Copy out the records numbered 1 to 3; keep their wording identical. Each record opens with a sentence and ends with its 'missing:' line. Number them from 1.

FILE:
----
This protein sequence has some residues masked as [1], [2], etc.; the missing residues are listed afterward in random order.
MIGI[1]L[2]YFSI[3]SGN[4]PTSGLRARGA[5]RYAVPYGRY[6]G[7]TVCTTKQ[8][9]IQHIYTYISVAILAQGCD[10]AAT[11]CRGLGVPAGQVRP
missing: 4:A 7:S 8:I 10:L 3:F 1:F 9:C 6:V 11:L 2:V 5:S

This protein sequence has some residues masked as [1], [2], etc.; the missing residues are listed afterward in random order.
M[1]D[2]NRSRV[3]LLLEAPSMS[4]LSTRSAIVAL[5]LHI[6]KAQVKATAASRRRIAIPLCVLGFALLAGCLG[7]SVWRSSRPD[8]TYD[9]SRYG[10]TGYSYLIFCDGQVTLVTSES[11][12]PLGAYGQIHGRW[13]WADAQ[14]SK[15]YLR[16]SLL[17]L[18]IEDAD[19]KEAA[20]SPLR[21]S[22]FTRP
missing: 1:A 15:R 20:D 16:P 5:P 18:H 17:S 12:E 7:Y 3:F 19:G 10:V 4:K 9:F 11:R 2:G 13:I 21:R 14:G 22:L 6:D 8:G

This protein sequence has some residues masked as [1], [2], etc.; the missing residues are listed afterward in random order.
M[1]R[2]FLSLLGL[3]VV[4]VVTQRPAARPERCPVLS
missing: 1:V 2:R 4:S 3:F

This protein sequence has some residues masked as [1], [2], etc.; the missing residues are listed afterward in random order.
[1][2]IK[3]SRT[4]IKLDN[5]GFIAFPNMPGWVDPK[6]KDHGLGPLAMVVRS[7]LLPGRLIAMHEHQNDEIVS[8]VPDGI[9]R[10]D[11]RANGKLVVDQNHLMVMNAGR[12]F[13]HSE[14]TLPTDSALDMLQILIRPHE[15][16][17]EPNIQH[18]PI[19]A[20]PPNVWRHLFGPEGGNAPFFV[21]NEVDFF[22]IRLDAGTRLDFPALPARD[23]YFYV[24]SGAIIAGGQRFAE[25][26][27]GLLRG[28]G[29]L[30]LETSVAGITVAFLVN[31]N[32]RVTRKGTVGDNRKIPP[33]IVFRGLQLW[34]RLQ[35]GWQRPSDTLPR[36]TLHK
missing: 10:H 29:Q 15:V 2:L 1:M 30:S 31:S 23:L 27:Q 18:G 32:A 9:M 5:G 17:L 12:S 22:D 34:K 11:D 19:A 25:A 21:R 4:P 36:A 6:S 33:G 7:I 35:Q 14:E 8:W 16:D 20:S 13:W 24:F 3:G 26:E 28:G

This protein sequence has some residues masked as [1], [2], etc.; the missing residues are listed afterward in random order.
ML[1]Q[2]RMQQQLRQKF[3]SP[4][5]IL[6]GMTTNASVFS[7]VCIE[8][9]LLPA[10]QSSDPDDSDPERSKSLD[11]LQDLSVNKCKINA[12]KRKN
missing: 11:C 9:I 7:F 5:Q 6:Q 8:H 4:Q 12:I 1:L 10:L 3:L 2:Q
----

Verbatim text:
This protein sequence has some residues masked as [1], [2], etc.; the missing residues are listed afterward in random order.
MIGI[1]L[2]YFSI[3]SGN[4]PTSGLRARGA[5]RYAVPYGRY[6]G[7]TVCTTKQ[8][9]IQHIYTYISVAILAQGCD[10]AAT[11]CRGLGVPAGQVRP
missing: 4:A 7:S 8:I 10:L 3:F 1:F 9:C 6:V 11:L 2:V 5:S

This protein sequence has some residues masked as [1], [2], etc.; the missing residues are listed afterward in random order.
M[1]D[2]NRSRV[3]LLLEAPSMS[4]LSTRSAIVAL[5]LHI[6]KAQVKATAASRRRIAIPLCVLGFALLAGCLG[7]SVWRSSRPD[8]TYD[9]SRYG[10]TGYSYLIFCDGQVTLVTSES[11][12]PLGAYGQIHGRW[13]WADAQ[14]SK[15]YLR[16]SLL[17]L[18]IEDAD[19]KEAA[20]SPLR[21]S[22]FTRP
missing: 1:A 15:R 20:D 16:P 5:P 18:H 17:S 12:E 7:Y 3:F 19:G 10:V 4:K 9:F 11:R 2:G 13:I 21:R 14:G 22:L 6:D 8:G

This protein sequence has some residues masked as [1], [2], etc.; the missing residues are listed afterward in random order.
M[1]R[2]FLSLLGL[3]VV[4]VVTQRPAARPERCPVLS
missing: 1:V 2:R 4:S 3:F